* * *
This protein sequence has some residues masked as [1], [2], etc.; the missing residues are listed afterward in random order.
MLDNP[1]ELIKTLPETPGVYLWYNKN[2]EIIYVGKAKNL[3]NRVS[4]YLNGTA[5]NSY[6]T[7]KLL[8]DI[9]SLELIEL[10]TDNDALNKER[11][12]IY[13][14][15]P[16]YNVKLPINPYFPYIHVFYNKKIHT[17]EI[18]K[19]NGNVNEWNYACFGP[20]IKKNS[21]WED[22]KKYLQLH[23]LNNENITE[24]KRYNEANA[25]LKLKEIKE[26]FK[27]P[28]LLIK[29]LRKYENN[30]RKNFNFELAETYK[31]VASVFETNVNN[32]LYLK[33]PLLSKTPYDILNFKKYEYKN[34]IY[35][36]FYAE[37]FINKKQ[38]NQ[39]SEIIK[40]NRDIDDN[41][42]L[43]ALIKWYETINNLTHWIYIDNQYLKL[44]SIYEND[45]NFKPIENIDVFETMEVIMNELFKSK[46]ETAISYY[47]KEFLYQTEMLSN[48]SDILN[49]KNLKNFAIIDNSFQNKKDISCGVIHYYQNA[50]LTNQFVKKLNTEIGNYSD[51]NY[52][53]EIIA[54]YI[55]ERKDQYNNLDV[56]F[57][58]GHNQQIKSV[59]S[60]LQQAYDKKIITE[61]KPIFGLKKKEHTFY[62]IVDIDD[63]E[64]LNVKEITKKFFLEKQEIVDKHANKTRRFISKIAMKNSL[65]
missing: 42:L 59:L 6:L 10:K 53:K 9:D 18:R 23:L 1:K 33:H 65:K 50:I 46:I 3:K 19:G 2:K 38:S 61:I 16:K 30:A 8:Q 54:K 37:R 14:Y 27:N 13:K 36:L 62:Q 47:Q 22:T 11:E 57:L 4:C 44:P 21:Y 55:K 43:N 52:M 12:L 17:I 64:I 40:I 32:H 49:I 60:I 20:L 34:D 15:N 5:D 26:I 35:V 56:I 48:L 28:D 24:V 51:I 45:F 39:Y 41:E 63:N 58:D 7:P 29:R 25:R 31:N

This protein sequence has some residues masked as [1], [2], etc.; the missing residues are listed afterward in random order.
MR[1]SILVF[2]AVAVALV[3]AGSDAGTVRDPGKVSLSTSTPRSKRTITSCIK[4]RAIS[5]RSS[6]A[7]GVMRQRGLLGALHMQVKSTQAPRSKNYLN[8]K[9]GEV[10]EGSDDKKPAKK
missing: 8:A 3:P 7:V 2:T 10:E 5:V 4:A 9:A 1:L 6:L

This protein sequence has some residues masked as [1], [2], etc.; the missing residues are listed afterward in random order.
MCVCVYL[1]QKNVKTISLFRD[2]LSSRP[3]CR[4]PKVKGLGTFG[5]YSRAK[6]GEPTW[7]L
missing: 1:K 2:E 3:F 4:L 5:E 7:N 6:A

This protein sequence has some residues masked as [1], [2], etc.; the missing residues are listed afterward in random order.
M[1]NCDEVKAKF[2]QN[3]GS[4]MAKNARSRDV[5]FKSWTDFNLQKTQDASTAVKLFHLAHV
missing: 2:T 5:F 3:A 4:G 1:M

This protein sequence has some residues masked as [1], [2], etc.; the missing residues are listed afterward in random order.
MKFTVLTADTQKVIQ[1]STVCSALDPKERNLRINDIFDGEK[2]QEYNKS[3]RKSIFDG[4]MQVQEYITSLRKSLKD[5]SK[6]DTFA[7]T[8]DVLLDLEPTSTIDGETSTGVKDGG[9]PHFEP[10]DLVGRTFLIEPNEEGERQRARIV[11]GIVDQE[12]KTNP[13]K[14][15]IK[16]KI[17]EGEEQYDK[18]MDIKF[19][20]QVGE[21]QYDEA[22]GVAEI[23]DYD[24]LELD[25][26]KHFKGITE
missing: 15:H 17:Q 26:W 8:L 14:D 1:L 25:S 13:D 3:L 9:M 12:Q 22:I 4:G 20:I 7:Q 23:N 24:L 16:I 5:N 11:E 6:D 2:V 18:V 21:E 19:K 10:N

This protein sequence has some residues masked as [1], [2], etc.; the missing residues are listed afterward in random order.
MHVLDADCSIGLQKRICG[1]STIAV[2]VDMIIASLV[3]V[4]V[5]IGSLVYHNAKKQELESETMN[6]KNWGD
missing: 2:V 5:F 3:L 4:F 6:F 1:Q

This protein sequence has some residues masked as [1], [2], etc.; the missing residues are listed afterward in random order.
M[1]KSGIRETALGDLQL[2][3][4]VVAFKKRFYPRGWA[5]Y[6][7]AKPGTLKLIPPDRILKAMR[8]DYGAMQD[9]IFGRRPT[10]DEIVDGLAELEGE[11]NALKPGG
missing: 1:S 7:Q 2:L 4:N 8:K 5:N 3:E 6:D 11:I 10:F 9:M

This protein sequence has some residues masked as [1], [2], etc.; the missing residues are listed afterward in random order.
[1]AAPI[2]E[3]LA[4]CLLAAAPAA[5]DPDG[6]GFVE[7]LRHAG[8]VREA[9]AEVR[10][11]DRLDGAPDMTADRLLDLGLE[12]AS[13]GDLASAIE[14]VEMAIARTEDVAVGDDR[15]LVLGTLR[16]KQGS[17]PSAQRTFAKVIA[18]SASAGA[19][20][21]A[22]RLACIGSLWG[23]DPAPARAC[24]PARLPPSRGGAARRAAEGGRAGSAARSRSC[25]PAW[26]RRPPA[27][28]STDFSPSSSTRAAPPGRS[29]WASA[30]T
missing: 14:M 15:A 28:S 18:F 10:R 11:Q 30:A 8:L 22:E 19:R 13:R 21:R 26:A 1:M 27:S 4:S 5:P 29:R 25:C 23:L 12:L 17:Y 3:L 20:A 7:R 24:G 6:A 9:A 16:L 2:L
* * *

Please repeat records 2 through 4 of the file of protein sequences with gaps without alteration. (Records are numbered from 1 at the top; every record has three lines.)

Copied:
This protein sequence has some residues masked as [1], [2], etc.; the missing residues are listed afterward in random order.
MR[1]SILVF[2]AVAVALV[3]AGSDAGTVRDPGKVSLSTSTPRSKRTITSCIK[4]RAIS[5]RSS[6]A[7]GVMRQRGLLGALHMQVKSTQAPRSKNYLN[8]K[9]GEV[10]EGSDDKKPAKK
missing: 8:A 3:P 7:V 2:T 10:E 5:V 4:A 9:A 1:L 6:L

This protein sequence has some residues masked as [1], [2], etc.; the missing residues are listed afterward in random order.
MCVCVYL[1]QKNVKTISLFRD[2]LSSRP[3]CR[4]PKVKGLGTFG[5]YSRAK[6]GEPTW[7]L
missing: 1:K 2:E 3:F 4:L 5:E 7:N 6:A

This protein sequence has some residues masked as [1], [2], etc.; the missing residues are listed afterward in random order.
M[1]NCDEVKAKF[2]QN[3]GS[4]MAKNARSRDV[5]FKSWTDFNLQKTQDASTAVKLFHLAHV
missing: 2:T 5:F 3:A 4:G 1:M